Karuna Myanmar Social Services Child Protection staff will play a leading role in establishing a systematic reporting and referral system, and community-based information systems regarding abuse, exploitation, neglect and trafficked children and women.  Credit: Karuna

Karuna Myanmar Social Services Child Protection staff will play a leading role in establishing a systematic reporting and referral system, and community-based information systems regarding abuse, exploitation, neglect and trafficked children and women. Credit: Karuna

Mary Khin, social protection manager of Karuna Myanmar Social Services (Caritas Myanmar), describes how three children were saved from human traffickers who exploit people for money.

When three teenage boys in a village in Myanmar were looking for a job in late 2012, a man came forward with a plan. The man had previously worked in Yangon, the country’s capital, and sometimes came back to the village. He took the three boys to a play in another village, telling them he could find them jobs in Yangon if they left with him that night.

The children had previously attended a child protection awareness training course in their community. When the man asked them to sleep in an old shop near the road, two of the three children suspected the man was lying and doing something wrong. They ran back to their village, asking people they met on the road how to get home. The two children returned to the village safely.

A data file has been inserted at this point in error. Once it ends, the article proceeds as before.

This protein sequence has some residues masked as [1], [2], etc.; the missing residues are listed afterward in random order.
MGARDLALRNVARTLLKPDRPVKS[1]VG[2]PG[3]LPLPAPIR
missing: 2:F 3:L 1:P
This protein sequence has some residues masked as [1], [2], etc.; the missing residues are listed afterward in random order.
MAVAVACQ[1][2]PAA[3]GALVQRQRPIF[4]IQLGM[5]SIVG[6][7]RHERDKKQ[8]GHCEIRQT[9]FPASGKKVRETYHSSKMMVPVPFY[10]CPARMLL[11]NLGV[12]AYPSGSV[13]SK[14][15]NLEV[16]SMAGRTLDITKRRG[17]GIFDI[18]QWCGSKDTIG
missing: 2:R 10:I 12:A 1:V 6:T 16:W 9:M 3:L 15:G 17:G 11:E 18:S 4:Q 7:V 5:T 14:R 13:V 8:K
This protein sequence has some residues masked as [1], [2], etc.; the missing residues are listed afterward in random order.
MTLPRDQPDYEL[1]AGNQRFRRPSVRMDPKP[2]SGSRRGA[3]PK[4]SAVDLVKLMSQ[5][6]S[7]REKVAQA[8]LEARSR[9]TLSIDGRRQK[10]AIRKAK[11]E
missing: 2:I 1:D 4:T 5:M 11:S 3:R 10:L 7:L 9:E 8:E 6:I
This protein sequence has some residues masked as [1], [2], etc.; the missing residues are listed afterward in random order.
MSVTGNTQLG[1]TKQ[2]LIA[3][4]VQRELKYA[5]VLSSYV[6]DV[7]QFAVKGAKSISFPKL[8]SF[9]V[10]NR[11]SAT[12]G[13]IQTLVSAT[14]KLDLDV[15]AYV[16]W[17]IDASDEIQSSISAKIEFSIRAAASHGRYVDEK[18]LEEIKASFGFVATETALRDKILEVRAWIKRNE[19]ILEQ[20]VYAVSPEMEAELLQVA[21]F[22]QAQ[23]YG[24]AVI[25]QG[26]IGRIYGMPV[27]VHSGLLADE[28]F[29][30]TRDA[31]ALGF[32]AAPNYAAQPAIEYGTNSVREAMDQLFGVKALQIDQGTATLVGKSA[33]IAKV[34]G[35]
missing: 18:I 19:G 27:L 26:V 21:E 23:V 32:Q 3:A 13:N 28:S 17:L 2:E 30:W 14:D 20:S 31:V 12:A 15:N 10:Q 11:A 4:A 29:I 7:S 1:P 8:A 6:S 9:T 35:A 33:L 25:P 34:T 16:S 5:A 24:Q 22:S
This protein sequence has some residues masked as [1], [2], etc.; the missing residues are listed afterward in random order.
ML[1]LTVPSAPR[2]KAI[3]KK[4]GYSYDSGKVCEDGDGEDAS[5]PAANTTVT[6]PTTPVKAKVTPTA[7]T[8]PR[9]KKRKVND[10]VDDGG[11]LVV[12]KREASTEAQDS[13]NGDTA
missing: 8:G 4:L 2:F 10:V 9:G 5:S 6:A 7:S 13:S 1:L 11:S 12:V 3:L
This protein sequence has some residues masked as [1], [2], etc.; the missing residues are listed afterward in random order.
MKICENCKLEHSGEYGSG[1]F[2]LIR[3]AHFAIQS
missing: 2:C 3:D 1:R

The children’s families and the community facilitator went to the township police and reported the situation. The man had a criminal record regarding child labour exploitation. The police caught the man on 1 December 2012 and detained him for 20 days.

Community members began following up a case of some children the man had previously sent to Yangon for jobs. They found a fourth child in another region. They managed to talk with the owner of a shop where the child was working to ensure the child’s safety and wellbeing. After 15 days, the child safely returned to the village.

Of these four children, three started earning their living: in a small grocery shop, on a vegetable farm and by selling fruit. One child is working in Yangon with a relative; the family and the community are in touch with him, know his whereabouts and regularly receive news from him.

Caritas and other organisations have fought this kind of exploitation for years, tracing trafficked children and providing them with reintegration support. Caritas’ national and diocesan offices have run community-based child protection programs since 2006.

Learn more about trafficking in Myanmar and how we’re stopping it.